If you design a class around 1/3 the game and you flop that 1/3 of the game is lacking, the flaw is in the game system. That might be why the 4e ranger was just a combat beast. It was easier to cut all of the exploration out of the class. Many of the custom rangers don'teven increase the Ranger's Exploration strength as it is a lot of work for not enough payoff. The way 5e's exploration was designed, especially in the wilderness, the Ranger was never going to be a top class unless it was made into just another combat only warrior.

That's why you should only play the Ranger as designed, find a Ranger homebrew, or just run a Fighter in a green hood RPing as a ranger while ignoring Exploration.
 

Li Shenron

Legend
However, I'm introducing a friend of mine to tabletop RPGs and he's really excited by the class fantasy.

Meh... your friend is at his/her first experience of RPG, and you want to start by telling them that something is wrong with the game, but you know how to fix it? That's a very sad approach IMHO. Why don't you just let them try play anything they want out of the PHB and then build their own opinion?
 

DEFCON 1

Legend
Supporter
Meh... your friend is at his/her first experience of RPG, and you want to start by telling them that something is wrong with the game, but you know how to fix it? That's a very sad approach IMHO. Why don't you just let them try play anything they want out of the PHB and then build their own opinion?
Exactly. Your friend doesn't know what he doesn't know. And as you say you haven't seen any 5E Rangers in action, so you also don't know what you don't know. So don't waste your time trying to fix something you've never even experienced as being broken in the first place.

Remember that a lot of the talk right now are folks complaining about the FIRST LEVEL of a Ranger... a level specifically designed to be completed in about one session. One single session where your ranger player will probably never even get the chance to compare his abilities to the Barbarian raging twice, or the Paladin healing 5 hit points before everybody levels up and the Ranger starts getting to use its spells.

So at the end of the day... if you really think you want or need to cut off some supposedly massive problem with the game right from the beginning... sure, go ahead and find a variant ranger to use. There are plenty to choose from. But just also know that if you just decide to do nothing (for ease-of-use if nothing else)... your friend will most likely never have a problem with his Ranger character (provided the rest of the group doesn't play a Druid, Eagle Totem Barbarian, Rogue Scout, and DEX-based Battlemaster Fighter, each of them trying to overshadow the Ranger's niche.)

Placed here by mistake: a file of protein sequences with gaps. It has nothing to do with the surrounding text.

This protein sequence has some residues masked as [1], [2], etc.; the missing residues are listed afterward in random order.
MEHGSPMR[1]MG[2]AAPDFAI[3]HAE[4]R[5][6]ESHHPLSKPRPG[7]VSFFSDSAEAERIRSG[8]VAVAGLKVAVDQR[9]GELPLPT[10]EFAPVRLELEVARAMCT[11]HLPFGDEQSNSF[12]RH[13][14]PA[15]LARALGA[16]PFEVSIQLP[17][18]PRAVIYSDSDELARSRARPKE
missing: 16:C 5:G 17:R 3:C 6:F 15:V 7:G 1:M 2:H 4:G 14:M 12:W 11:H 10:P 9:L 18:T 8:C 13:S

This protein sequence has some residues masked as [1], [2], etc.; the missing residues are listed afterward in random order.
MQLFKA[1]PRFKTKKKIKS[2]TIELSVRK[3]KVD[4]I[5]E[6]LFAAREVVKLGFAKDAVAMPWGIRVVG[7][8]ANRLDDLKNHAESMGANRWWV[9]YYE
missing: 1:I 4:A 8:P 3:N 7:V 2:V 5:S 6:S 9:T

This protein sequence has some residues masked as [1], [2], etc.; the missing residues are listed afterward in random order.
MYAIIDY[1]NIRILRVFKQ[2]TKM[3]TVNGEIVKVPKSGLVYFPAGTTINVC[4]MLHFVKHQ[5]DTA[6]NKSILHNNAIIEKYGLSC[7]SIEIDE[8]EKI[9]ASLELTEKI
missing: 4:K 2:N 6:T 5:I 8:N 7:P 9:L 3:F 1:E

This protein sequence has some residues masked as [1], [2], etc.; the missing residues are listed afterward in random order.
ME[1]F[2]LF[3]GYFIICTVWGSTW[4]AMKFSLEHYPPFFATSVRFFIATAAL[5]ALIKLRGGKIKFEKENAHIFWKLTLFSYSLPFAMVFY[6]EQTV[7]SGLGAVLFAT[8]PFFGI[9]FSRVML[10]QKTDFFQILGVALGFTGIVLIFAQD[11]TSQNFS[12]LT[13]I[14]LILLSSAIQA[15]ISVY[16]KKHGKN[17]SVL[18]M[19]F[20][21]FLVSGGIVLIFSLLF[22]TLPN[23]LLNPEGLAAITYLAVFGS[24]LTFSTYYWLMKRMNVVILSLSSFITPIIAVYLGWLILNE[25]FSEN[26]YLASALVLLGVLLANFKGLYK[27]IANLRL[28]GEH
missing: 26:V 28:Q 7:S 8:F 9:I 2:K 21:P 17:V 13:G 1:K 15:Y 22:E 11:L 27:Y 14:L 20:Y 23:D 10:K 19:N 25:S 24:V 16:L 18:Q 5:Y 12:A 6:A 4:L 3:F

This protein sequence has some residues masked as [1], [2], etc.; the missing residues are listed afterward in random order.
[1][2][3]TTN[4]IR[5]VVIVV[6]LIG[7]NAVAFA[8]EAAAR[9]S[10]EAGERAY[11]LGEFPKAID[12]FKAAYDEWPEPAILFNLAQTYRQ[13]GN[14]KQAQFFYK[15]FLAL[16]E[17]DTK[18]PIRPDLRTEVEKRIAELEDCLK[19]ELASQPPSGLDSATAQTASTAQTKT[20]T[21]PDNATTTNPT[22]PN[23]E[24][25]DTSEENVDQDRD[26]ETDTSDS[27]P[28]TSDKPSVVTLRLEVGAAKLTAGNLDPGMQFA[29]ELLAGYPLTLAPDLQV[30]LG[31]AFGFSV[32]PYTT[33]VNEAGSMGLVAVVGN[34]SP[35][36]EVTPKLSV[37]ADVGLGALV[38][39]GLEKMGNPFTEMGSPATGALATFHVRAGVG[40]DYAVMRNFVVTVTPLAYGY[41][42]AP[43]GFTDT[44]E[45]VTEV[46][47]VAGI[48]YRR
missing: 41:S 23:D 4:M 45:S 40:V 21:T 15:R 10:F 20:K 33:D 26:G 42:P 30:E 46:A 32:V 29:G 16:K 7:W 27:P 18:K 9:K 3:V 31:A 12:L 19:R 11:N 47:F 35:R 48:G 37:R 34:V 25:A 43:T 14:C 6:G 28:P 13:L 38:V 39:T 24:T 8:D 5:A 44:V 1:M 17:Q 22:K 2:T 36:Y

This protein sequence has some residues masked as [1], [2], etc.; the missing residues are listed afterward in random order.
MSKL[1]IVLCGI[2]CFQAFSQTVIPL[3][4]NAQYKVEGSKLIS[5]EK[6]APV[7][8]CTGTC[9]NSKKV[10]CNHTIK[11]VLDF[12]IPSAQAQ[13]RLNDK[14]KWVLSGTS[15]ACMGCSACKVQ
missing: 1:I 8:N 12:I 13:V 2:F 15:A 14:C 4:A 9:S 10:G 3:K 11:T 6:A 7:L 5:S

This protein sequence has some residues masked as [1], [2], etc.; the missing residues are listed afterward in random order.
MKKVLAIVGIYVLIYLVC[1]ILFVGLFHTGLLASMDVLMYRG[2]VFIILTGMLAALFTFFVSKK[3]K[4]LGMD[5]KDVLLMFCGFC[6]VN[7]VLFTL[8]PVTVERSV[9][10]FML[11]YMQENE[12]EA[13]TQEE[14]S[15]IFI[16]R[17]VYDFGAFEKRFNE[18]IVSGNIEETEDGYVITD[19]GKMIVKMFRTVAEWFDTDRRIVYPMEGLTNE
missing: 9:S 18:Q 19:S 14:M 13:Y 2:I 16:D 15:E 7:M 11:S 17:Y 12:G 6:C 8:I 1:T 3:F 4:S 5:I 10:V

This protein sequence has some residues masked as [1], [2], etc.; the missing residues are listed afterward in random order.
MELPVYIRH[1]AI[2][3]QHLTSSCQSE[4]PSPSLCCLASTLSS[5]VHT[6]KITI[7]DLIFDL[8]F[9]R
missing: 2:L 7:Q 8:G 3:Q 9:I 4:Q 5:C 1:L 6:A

NotAYakk

Legend
The first level of the ranger is horrid. The second level merely bad. The third depends on subclass. 4th and 5th are ok. Then you proceed on a long slow slog of meh features and half casting.
 

The point is that without spells, you can't do Ranger-like stuff unless the DM is generous. This is because there is almost no rules for overcoming ranger-like stuff with skills.
Except in literally the descriptions of the skills in the PHB.

A lot of monsters fly.
And a lot don't. To insinuate that Expertise in Survival would be entirely useless past a certain point is disingenuous.

The DMG litterally saysit there are no track,the DM can say tracking is impossible.
"Can." Not "must."

insert Divination magic. Locate Object is clutch. Big step up from the 3e ranger.
Which literally every other class that can cast spells has. The Ranger isn't special here.

It shouldn't be. Combat and Social don't need the DM to reinvent them to work.
You don't need to reinvent anything. You just have to actually develop it in the campaign. Combat and social are easier to develop because inserting a few monsters or NPCs requires less effort than making out entire maps of places with hazards, traps, places to hide and take cover, climb, swim and such.

Giving the Ranger Expertise wouldn't even "fix" it.
Actually, giving Rangers Expertise in Stealth and Perception they can use everywhere, and not just in one specific type of terrain, would definitely fix a problem with the class. Not the entire class, but definitely one part of it.

If you design a class around 1/3 the game and you flop that 1/3 of the game is lacking, the flaw is in the game system.
If the class isn't properly functional except for one specifically designed type of campaign, then the flaw is in the class.

That's why you should only play the Ranger as designed, find a Ranger homebrew, or just run a Fighter in a green hood RPing as a ranger while ignoring Exploration.